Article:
Tricks for laying out router-bit storage

1412_RouterCab_1923Shop-made jig makes layout simple

by Glen D. Huey

The router-bit shelves in my cabinet featured in the December issue have holes drilled for both 1⁄4″- and 1⁄2″-shank bits. I mixed up the layout so each shelf holds both sizes. A simple L-shaped jig and filler pieces cut to 1″ in width make the task easy; it has to be because there are 27 holes in each shelf.

Make the L-shaped jig from scrap plywood. Position the point of a 1⁄2″-diameter Forstner bit at the middle of the shelf approximately 1″ from the edge. Place four spacers next to the end of the shelf, then fit the jig against the first spacer and the shelf. Clamp the jig secure.

Remove the spacers, slide the shelf tight to the jig to drill the first hole, closest to the right end of the shelf. Slip two spacers (2″) between the jig and shelf to drill the second hole. Complete the five 1⁄2″-diameter holes repeating these steps, then drill the holes in the remaining four shelves.

To drill the 1⁄4″-diameter holes between the 1⁄2″ holes while keeping the spacing at 1″, switch drill bits and begin the process with a single spacer set between the jig and the shelf. As before, add two spacers with each hole as you work across the shelf. Complete the five shelves.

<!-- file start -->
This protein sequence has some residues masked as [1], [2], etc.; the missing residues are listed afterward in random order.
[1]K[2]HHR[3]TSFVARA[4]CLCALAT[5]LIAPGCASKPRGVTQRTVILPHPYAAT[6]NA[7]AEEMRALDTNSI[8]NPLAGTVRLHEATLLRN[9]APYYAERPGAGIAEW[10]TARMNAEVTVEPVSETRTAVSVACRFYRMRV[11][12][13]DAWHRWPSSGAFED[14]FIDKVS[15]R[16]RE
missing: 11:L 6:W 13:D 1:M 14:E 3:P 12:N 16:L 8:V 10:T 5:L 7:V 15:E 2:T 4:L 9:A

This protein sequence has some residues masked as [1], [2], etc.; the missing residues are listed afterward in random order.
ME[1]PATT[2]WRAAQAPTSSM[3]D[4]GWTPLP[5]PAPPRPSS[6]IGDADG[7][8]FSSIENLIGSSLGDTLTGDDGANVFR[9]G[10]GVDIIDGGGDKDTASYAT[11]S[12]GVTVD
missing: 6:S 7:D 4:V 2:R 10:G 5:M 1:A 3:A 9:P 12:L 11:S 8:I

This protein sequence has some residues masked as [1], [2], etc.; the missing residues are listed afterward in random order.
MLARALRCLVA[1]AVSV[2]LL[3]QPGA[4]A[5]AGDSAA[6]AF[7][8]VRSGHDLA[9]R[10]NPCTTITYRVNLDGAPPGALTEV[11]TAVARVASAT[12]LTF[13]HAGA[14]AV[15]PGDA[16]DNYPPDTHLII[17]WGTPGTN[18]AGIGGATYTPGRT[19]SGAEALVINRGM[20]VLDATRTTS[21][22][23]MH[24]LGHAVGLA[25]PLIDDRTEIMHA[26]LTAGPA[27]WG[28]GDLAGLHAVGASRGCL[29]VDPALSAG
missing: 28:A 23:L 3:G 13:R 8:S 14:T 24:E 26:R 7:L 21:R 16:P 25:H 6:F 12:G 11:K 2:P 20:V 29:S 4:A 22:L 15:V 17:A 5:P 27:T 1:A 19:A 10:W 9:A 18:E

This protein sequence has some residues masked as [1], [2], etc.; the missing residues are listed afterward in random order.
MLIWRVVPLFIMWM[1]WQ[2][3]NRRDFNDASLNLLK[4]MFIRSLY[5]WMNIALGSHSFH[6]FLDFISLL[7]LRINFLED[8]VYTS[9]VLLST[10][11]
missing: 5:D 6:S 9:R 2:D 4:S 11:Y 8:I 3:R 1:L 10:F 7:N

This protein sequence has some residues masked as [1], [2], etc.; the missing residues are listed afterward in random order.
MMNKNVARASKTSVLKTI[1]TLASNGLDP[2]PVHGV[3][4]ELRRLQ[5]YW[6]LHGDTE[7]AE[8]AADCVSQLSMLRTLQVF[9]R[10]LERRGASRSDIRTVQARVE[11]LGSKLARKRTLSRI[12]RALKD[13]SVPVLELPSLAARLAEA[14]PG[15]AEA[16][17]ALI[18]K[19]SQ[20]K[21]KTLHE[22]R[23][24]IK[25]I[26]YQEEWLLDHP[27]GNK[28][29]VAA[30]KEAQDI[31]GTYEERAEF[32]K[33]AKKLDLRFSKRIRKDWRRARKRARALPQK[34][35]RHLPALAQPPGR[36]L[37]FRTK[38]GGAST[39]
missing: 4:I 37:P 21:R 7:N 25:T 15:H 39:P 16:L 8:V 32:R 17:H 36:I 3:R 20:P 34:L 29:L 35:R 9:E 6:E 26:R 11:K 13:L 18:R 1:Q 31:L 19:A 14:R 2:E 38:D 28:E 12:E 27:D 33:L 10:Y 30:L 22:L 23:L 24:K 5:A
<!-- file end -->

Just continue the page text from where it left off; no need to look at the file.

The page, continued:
I used the same process to drill only 1⁄4″-diameter holes along the front edge of the shelves, then realigned the jig to drill the center row of alternating diameters. If you pay attention as you work, it’s an easy task to complete.

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About Glen Huey

Glen D. Huey is a contributing editor to Popular Woodworking, and author of the books “Fine Furniture for a Lifetime,” “Building Fine Furniture,” “Illustrated Guide to Building Period Furniture” and "Building 18th-century American Furniture," plus he's recorded a number of instructional DVDs. Read his blog and see more of his work at woodworkersedge.com.